In his post-conviction petition, Manning alleged that because the 1928 order by the county court of Lee County finding him feeble-minded had never been vacated he continued under the jurisdiction of that court; that his conviction in 1930 by the circuit court of La Salle County was a conviction by a court which had no jurisdiction over him, and that the trial therefore lacked due process of law. On the People's motion, the court dismissed the petition on the ground that the questions raised were res judicata.
The only argument by the People in support of the dismissal is based squarely on our order on Manning's motion in the nature of writ of error coram nobis. The People contend that our denial of the motion for leave to file a writ of error coram nobis in this court was presumably a denial of petitioner's claims made here.
We cannot accept this argument. The record here fails to show anything indicating what was adjudicated in the trial court in the coram nobis proceeding. The only references to that proceeding in the present case are in Manning's petition under the Post-Conviction Hearing Act and in the motion made in the circuit court to dismiss that petition. It appears that the petition for writ of error coram nobis was dismissed in the trial court on the ground of res judicata, but there is nothing in the record showing the basis of that determination. Nor is there anything to show that our disposition of the motion for leave to file a "writ of error coram nobis" in this court was based upon other than procedural grounds.
To say that our denial of petitioner's motion for a writ of error coram nobis is "presumably" an adjudication by this court on the merits of petitioner's claims would severely limit our decision in People v. Jennings, 411 Ill. 21, 25. There we stated that "* * * it is clear that res judicata cannot be mechanically applied to foreclose an inquiry which probes beneath the mere fact of adjudication to determine whether or not, in the process of adjudication, there has been any infringement of the constitutional rights of the petitioner."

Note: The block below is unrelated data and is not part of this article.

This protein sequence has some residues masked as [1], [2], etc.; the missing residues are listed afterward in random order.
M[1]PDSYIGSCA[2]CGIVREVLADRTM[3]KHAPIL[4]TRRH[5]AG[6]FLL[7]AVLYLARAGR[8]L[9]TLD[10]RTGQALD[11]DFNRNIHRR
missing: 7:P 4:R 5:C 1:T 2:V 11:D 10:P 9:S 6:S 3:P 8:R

It appears that Manning's petition was sufficient to invoke jurisdiction under the act. His petition alleged that he was imprisoned by virtue of the action of a court which could not have had jurisdiction over him because of a previous court order adjudicating him feeble-minded. (See People ex rel. Wiseman v. Nierstheimer, 401 Ill. 260; People v. Varecha, 353 Ill. 52.) We do not decide the merits of this claim. It is sufficient, however, to entitle the petitioner to an answer from the State's Attorney and a hearing on the merits. (People v. Jennings, 411 Ill. 21.) At that hearing the truth of the allegations of the petition can be ascertained, and there can be an orderly inquiry into the extent to which those claims have been adjudicated.
The judgment of the circuit court of La Salle County is therefore reversed, and the cause remanded, with directions to overrule the motion to dismiss and to proceed in accordance with the views expressed in this opinion.
Reversed and remanded, with directions.